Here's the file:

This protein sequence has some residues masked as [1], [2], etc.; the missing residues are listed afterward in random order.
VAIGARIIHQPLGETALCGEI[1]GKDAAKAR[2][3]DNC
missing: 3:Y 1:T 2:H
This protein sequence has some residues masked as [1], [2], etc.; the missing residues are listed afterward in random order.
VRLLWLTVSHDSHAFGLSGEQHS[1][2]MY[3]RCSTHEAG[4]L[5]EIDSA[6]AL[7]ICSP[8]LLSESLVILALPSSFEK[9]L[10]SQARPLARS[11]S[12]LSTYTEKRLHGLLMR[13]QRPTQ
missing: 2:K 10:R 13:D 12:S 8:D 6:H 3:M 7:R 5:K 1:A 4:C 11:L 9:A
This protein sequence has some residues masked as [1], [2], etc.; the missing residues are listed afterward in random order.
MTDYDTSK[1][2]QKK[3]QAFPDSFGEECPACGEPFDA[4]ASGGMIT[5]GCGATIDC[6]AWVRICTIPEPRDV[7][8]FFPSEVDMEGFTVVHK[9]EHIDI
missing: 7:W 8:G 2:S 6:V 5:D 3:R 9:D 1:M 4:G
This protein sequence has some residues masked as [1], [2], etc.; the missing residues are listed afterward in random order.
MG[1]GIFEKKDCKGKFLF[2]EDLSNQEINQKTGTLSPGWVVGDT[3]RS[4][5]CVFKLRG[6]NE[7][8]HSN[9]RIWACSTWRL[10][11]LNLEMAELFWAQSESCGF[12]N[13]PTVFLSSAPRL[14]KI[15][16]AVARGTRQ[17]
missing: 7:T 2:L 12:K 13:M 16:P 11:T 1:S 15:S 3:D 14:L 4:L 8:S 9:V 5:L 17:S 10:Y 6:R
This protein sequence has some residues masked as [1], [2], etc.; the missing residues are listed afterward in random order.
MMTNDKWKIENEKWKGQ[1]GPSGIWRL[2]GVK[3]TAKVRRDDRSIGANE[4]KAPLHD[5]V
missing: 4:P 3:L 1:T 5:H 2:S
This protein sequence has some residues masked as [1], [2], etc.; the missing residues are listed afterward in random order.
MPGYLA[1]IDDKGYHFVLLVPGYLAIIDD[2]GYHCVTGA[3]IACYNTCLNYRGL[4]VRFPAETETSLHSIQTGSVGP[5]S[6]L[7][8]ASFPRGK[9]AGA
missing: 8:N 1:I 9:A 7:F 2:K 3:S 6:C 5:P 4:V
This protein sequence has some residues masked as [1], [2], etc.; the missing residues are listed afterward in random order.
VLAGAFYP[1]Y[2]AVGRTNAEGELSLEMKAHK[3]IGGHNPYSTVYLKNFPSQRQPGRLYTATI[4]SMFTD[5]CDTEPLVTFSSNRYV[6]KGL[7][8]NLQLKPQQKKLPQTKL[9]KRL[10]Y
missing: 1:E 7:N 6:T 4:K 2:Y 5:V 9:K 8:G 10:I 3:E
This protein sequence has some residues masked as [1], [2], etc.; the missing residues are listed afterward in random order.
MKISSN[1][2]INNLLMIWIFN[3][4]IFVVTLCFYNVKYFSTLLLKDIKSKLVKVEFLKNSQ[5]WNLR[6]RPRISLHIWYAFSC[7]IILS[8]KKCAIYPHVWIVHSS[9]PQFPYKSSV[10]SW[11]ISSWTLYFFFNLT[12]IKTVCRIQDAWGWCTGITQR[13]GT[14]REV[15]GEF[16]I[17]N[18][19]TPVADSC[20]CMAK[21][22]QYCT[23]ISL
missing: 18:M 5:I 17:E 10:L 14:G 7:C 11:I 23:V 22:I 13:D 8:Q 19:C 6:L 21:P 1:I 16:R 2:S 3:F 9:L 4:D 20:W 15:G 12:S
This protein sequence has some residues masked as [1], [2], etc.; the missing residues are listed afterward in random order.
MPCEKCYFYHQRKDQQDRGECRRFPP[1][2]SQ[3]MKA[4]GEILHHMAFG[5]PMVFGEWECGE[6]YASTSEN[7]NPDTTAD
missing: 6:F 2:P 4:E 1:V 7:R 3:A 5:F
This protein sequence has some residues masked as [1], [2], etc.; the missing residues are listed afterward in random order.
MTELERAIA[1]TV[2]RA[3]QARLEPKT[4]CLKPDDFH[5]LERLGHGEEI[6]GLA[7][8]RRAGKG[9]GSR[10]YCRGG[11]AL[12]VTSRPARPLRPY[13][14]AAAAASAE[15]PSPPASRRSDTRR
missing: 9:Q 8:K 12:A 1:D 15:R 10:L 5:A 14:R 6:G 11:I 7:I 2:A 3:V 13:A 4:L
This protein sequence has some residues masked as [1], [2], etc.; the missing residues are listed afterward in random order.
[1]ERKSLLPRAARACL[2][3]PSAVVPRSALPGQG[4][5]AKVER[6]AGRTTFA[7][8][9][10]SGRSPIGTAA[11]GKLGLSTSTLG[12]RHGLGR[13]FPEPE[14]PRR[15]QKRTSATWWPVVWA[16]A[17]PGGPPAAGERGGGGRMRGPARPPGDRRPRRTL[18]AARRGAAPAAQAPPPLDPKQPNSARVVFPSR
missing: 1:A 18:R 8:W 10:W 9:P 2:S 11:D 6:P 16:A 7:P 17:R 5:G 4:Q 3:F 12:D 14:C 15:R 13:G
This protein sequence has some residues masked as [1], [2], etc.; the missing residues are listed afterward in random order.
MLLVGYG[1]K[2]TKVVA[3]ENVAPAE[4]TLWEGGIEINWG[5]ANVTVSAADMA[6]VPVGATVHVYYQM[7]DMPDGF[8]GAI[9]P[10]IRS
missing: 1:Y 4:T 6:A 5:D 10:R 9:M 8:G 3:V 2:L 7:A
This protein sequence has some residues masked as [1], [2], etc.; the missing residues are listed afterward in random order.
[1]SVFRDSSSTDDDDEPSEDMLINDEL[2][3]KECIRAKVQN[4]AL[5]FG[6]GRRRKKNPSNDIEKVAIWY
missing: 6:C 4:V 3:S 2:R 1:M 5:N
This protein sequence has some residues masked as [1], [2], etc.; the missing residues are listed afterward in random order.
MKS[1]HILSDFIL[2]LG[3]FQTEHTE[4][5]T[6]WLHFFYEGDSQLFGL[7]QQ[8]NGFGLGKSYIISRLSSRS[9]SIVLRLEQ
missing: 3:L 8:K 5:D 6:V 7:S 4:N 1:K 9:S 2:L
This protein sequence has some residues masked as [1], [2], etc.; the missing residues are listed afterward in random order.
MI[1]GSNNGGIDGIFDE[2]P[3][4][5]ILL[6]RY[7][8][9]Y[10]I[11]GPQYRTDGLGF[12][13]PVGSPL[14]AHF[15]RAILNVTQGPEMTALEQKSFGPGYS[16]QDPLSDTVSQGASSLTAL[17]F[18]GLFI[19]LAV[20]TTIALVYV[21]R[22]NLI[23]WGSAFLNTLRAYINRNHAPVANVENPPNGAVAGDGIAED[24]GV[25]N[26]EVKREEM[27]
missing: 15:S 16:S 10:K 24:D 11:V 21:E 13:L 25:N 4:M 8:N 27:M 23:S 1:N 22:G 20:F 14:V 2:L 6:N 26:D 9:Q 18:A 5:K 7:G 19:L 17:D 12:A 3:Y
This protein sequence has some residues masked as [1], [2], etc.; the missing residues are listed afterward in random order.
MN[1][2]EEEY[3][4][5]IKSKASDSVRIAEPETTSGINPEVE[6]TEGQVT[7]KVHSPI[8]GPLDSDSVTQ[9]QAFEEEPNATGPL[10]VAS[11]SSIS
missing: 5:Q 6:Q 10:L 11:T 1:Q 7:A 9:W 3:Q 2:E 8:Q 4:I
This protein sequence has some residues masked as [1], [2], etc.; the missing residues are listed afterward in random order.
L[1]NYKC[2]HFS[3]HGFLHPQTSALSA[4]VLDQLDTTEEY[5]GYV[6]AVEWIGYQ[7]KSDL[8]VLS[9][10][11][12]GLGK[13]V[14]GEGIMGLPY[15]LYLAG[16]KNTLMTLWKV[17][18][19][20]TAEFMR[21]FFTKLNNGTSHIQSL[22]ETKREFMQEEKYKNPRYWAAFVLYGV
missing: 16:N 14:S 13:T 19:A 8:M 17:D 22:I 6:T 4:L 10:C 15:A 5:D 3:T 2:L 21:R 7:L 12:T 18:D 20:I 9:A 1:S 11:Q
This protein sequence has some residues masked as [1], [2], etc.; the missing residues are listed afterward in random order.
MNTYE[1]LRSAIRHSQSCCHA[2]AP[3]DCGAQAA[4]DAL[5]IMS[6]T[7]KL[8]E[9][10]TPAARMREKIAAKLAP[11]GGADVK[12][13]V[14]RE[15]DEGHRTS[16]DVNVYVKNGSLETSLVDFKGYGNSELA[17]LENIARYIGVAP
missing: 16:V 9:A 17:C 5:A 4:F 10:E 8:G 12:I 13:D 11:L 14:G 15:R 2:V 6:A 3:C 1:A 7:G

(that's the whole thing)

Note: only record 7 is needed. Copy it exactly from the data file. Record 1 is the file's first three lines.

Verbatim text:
This protein sequence has some residues masked as [1], [2], etc.; the missing residues are listed afterward in random order.
VLAGAFYP[1]Y[2]AVGRTNAEGELSLEMKAHK[3]IGGHNPYSTVYLKNFPSQRQPGRLYTATI[4]SMFTD[5]CDTEPLVTFSSNRYV[6]KGL[7][8]NLQLKPQQKKLPQTKL[9]KRL[10]Y
missing: 1:E 7:N 6:T 4:K 2:Y 5:V 9:K 8:G 10:I 3:E